Eating Disorder Recovery Essay

“Do not go where the path may lead. Go instead where there is no path, and leave a trail.” ~ Ralph Waldo Emerson

Watch and read about outstanding women and men who exemplify substance, character and are shining examples of using their unique gifts and talents to lead fulfilling lives and contribute to a better world. All have battled eating disorders and are doing well in their recovery.

Want to share your story of Inspiration and Hope? Email your story in 700 words or less (word doc format) and also a picture of yourself (jpeg or gif) to: [email protected] We will review your story and be in touch with you shortly thereafter!

Dr. Jennifer Ashton interviews Liana Rosenman of Project HEAL and discusses the organization’s mission and Liana’s personal story. As posted by CBS.


Check out this inspiring recovery story by Author of Overthrow, ED Advocate & Celebrate Recovery Champion: Jennene Eklund!
Overthrow book featured on Eating Disorder Hope Books Page and Jennene’s blog!

Eating Disorder Stories of Hope


Jenna

People often ask me why I left sunny San Diego, my home of eighteen years, to move to Fresno for college. I usually tell them that I got a scholarship, which is true.

But there’s more to my anorexia eating disorder recovery story. Truthfully, I wanted to get as far away as possible from all the places and people that reminded me of anorexia and everything it had taken away from me. Read more…


John

Hi, My name is John. I used to struggle with bulimia and anorexia, but not anymore. Today, I’m doing so much better. Here is my story.

I am so grateful to no longer struggle with bulimia or anorexia. I rely on the support of my family and friends. They are available to me when I need someone to talk to. This really helps me.  Read more…


Charlotte Sandy

At age 13, I decided I wanted to eat less at parties, which turned into a diet, and that spiraled quickly and dangerously into anorexia. For much of the next decade, I shunned my anorexia diagnosis and the idea of “recovery.”

Due to undiagnosed OCD and an invalidating environment, I had spent my entire life feeling shame for who I was and how I acted. My new eating disorder label felt like a scarlet A. It felt like a visible, shameful sign of my inadequacy. Despite accessibility to treatment during the years that followed, I did not find lasting recovery.   Read more…


Katie

I was in 4th grade, and I didn’t have anyone to sit next to on the bus. It was a long ride to Nebraska City when I had no one to sit next to on the bus. It was a long ride when the whispers of classmates floated back to my insecure ears.

What is wrong with me, I asked myself, that no one wants to sit by me? What is wrong with me that they whisper like so? Read more…


Jill

It took a decade but at the age of 22, I can say that I am truly recovering from anorexia. 10 years of missed memories and opportunities and leaving my family distraught and frustrated.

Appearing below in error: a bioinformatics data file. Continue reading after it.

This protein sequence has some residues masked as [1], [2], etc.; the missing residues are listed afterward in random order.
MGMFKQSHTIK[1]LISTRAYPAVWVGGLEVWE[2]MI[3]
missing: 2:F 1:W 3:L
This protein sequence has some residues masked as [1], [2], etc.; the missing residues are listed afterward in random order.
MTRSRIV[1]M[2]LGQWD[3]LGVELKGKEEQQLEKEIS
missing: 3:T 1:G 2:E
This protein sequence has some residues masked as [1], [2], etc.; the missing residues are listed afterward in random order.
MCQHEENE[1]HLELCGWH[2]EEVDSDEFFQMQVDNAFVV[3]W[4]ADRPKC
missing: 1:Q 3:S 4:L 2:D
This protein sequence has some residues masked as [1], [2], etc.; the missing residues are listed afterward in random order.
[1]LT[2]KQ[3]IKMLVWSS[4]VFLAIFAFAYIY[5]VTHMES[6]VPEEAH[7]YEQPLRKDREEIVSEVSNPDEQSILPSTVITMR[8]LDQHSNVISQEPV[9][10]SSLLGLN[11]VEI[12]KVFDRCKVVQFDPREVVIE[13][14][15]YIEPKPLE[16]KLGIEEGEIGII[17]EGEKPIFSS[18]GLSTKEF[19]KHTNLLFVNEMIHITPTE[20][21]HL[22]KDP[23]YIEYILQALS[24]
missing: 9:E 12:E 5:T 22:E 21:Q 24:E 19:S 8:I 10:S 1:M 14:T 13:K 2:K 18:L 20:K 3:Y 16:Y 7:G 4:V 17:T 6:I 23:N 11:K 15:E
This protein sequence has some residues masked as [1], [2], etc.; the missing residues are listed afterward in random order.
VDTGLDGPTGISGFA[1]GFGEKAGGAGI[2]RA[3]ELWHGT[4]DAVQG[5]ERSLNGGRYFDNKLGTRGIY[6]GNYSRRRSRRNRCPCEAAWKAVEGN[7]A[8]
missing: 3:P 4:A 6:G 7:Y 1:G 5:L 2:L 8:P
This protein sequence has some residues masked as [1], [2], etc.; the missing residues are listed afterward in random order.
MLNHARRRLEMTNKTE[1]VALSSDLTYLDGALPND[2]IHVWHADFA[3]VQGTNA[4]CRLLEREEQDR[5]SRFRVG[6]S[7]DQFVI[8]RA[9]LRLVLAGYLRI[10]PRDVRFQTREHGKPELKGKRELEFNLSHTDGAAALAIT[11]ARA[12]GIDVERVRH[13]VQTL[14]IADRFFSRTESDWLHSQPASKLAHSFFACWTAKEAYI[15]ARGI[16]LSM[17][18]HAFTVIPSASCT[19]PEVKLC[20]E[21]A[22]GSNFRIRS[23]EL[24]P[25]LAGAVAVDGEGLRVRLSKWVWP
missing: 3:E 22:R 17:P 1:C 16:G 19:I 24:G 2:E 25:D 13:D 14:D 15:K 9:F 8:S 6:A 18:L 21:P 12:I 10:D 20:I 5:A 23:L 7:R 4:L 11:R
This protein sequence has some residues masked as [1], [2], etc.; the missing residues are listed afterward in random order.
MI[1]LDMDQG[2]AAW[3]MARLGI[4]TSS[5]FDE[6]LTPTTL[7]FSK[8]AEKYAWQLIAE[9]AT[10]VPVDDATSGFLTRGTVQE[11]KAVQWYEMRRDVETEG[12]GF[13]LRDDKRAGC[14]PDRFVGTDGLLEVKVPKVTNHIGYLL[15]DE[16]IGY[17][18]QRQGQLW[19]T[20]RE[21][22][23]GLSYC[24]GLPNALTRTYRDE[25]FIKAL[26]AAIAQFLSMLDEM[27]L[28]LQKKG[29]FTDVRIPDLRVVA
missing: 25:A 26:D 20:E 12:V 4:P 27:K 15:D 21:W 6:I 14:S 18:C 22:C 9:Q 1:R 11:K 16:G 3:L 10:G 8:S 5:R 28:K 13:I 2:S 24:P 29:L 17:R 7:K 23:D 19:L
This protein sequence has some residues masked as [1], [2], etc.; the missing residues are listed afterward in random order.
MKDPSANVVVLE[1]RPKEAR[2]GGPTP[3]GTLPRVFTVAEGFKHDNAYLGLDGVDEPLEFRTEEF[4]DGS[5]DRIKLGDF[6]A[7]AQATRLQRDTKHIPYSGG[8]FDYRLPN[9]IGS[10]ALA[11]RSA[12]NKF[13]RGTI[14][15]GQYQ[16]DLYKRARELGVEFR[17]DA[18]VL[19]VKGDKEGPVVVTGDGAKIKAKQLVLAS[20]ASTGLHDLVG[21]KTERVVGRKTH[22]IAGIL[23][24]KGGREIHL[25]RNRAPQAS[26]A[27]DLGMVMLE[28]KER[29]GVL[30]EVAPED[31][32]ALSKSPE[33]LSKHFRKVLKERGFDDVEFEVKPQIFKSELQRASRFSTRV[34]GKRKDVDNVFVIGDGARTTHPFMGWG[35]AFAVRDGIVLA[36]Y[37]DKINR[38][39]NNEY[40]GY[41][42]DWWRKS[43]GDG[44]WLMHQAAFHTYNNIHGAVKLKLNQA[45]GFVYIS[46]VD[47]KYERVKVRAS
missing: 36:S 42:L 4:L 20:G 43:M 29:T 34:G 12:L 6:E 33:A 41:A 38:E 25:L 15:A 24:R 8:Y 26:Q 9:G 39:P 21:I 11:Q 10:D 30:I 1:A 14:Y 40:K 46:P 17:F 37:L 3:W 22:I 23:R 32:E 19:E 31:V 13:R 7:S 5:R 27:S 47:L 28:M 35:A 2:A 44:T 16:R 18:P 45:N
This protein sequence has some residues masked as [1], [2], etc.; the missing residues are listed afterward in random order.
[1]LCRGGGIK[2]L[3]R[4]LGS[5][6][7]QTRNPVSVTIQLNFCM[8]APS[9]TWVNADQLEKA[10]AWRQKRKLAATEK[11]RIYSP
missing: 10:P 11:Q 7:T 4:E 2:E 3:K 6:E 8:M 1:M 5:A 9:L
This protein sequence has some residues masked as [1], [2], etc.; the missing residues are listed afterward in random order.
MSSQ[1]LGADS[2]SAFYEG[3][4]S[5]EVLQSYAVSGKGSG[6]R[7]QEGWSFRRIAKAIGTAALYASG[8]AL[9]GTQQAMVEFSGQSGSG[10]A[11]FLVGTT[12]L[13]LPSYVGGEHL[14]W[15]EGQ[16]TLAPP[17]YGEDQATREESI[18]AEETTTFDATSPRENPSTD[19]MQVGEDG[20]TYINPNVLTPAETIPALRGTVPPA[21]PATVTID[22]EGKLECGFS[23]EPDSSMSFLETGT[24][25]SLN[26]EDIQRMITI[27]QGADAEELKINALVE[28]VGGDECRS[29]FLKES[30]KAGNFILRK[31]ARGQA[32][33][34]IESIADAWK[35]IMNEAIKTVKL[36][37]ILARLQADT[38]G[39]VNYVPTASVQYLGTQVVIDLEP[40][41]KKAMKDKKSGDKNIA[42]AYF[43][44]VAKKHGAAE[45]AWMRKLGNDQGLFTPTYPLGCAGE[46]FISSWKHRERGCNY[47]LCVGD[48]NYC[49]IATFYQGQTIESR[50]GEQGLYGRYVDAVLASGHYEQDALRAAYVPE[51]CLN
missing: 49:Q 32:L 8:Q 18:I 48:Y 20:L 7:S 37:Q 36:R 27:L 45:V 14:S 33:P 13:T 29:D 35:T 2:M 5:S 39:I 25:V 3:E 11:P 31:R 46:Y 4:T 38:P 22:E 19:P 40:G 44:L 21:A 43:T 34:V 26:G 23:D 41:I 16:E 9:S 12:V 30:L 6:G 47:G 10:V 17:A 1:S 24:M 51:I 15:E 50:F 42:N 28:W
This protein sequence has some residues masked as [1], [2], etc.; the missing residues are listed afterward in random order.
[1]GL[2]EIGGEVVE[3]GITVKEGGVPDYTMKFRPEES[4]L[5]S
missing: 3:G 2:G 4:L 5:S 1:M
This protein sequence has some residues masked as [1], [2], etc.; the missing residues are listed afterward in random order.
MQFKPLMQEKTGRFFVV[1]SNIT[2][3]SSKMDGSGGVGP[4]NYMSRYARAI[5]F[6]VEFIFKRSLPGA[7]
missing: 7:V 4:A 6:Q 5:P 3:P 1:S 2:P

10 years that left me completely miserable but also with insight into life and who I am as a person that some people do not get to experience in a lifetime. Anorexia is a truly awful disorder that I would not wish upon anyone, yet I thank it because it led me to my mat. Read more…


Robyn Baker

When people used to ask me about my eating disorder recovery, I would tell them it was the hardest thing I had ever done. I would share with them all the challenges, setbacks and hardships I faced as I struggled to find a way back to my original “normal,” which is what I used to believe recovery was all about. Read more…


Juliet

After months in the hospital, months of recovering at home, months in a Day Program which changed my life and years of therapy, I am alive. This is my greatest achievement, because so many times, I could have given up, or my body could have given up for me.

I’m glad that all the times I just wanted to leave, I hung on. Because the life that you earn through recovery is a million times better than anything you could have expected, or dreamt of, or imagined for yourself. Read more…


Susan

Recovery…such a complex word that can look very different for each of us recovering from eating disorders, yet is the hope for all of us suffering from eating disorders. However, hope, and thus, recovery, can be hard to find.

For me, my recovery from anorexia would not have looked as hopeful if it wasn’t for one word…, faith. My faith became my cornerstone that I built my recovery on, and what pulled me from the pit into the light. Read more…


Deb

My eating issues started back when I was ten. I always had trouble with bullying, since I was in primary school, and the worst was at age ten. I never considered myself a happy teenager. However, I am much happier now compared to my life with an eating disorder.

There was one incident at school that led me to be suspended for three months. I was depressed and suicidal, I decided that by losing weight people would like me and accept me. Read more…


Sarah

As I begin writing this, it is something that I have kept within me for many years, and I finally feel ready to share my story. If my story can help one other person struggling with the same feelings I felt my story was worth sharing.

As social media begins to become an impact in our society, girls and women with “selfies” are on every Instagram post or Facebook feed that we scroll through each day.  I feel stronger than ever to share my story with the world. Read more…